Imagine the user shrinks the window so that the height is less than one slot.

      I did not take that case into account – thank you for pointing it out. I would probably fix this by putting a precondition on the function and not calling it at all, but it could also be fixed in the code itself. I think the fact that this works with unsigned types is a coincidence rather than an argument in favour of unsigneds.

      There are very few cases where you need general arithmetic with indexes.

      I don’t know how to judge the number of cases across the industry as a whole, but I have certainly needed to subtract one index from another and I have used general arithmetic to produce indices.

      Unsigned integer overflow is well defined (so bugs will be reproducible) as opposed to signed integer overflow which gets you into undefined behavior

      This has never been an issue for me (which of course says nothing about other people’s experience). I rarely deal with values in the range of +-2^31, and when I do I have needed to make sure that I use 64 bit values consistently. If 31 or 32 bits isn’t enough for what you’re doing you already have to make sure that you’re using an appropriately sized integer. How many cases are there where 31 bits isn’t enough but 32 bits always is? (I genuinely don’t know, I am curious whether there are any examples out there). My feeling is that if that is the case you have then you have to know what you’re doing and be very careful about the types you are using. I am sure there are cases where you absolutely have to use unsigned types, but I think if you’re in that situation you need to be very careful about using (or not using) int.

      disabling multiple compiler warnings

      I haven’t needed to disable any compiler warnings. I use explicit conversions. For the type of code I write (and that’s an important qualification, I don’t deal with Big Data) that works.

      Iā€™d much rather double-check my subtractions.

      I have never managed to do that reliably. Quite possibly a failing on my part.

  2. John Payson says:

    Many of the difficulties with the interaction of signed and unsigned values in C and C++ stems from the fact that the when compilers ignored overflow, unsigned values would generally behave like members of an abstract algebraic ring, and types which behaved as members of an abstract algebraic ring were useful for many purposes, but no rigid distinctions were made between types that were used to represent numbers and types which were used represent algebraic rings. Nearly all of the confusion stemming from “unsigned” types would be solved if languages had separate “non-negative number” and “algebraic ring” types (numbers of any size should implicitly convert to rings of any size, and rings of any size should implicitly convert to *smaller* rings; conversion of a ring to a member of a larger domain should require explicit specification of whether it should use the member of the larger domain which is closer to zero, or the first one which can be reached in the positive direction).

    As it is, unsigned types mostly behave like rings, but they’re not consistent about it. For example, rings whose type would be smaller than `int` are routinely replaced with numbers, even when this could cause Undefined Behavior (e.g. on a machine with a 64-bit `int`, multiplying 3000000000u by 3000000000u would cause UB).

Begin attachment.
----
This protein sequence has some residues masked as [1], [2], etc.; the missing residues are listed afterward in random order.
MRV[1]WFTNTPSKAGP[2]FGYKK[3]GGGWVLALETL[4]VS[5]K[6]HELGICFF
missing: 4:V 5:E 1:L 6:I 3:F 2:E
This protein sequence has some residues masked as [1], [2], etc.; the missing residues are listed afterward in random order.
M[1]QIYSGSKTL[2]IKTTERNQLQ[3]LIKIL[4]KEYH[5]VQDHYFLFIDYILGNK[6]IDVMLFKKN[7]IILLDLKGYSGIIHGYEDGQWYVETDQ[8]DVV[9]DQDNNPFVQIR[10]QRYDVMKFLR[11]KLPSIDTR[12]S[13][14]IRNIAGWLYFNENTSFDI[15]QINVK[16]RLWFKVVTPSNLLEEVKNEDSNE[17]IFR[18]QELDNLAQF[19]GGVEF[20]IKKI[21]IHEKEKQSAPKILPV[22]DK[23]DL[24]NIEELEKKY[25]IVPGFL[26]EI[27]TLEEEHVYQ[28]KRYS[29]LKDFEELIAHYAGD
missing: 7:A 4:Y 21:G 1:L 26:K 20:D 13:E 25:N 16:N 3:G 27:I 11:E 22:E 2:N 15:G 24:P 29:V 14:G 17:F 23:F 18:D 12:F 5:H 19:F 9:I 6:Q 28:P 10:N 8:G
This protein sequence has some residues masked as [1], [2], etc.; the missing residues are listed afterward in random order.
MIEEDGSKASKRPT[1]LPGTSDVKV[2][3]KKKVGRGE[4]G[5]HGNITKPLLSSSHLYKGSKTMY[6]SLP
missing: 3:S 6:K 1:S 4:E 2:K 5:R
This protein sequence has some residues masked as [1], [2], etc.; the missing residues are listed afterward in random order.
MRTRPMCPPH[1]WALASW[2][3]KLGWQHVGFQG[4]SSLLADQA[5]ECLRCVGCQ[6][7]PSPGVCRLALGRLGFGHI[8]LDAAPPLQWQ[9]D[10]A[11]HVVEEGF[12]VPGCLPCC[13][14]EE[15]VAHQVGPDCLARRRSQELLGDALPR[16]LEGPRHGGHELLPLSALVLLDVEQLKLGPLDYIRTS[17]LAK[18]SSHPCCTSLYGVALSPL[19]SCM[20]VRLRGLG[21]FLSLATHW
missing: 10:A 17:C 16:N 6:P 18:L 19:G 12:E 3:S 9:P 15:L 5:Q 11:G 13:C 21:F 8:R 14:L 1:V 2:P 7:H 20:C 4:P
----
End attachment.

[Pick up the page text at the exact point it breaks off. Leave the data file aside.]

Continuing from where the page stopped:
I wonder if it would be possible in C++ without too much overhead to define types which would behave consistently like rings and types which would behave consistently like non-negative *numbers*? Numeric literals would be a pain, in much the way string literals are, but it might be possible to have numbers obey the usual rules of arithmetic in ways they presently don’t (e.g. have -1 compare smaller an an “non-negative number” 2). Unfortunately, the only sane way I can think of to handle subtraction of non-negative numbers would be to either specify a trap in case of overflow, or have the result of the subtraction be the next larger integer type [I wouldn’t bother with having an unsigned number type of the largest size].

  3. The discussion about signed and unsigned types is fascinating. In terms of safety, I think the correct logical solution would be if C++ were designed such that results of arithmetic operators more correctly express their range. For example:

    – Addition of 2 unsigned 16 bit integers results in an unsigned 17 bit integer
    – Subtraction of 2 unsigned 16 bit integers results in a signed 17 bit integer
    – etc

    Then you define that integers can be assigned only to variables with a range at least as large, unless truncated by an explicit cast. Using these language rules you would be statically guaranteed never to have an overflow except where you explicitly cast, and mixing unsigned and signed becomes a non-issue. But in response the developer would have to take more care about explicitly defining the ranges that accepted for a variable. If you intend your list to have up to 100 million items, you would use a 27 bit unsigned integer instead of a 32 bit signed or unsigned integer, so that your resulting calculations don’t land up taking 33 or 34 bits. This is all stuff you would have had to work out on paper anyway if you want to prove that there’s no overflows in your program, so making it explicit shouldn’t annoy anybody. (yeah right!)

    These arguments apply only to integers. Bit sets and “algebraic rings” are different concepts entirely and should have correspondingly different types (as John Payson was talking about).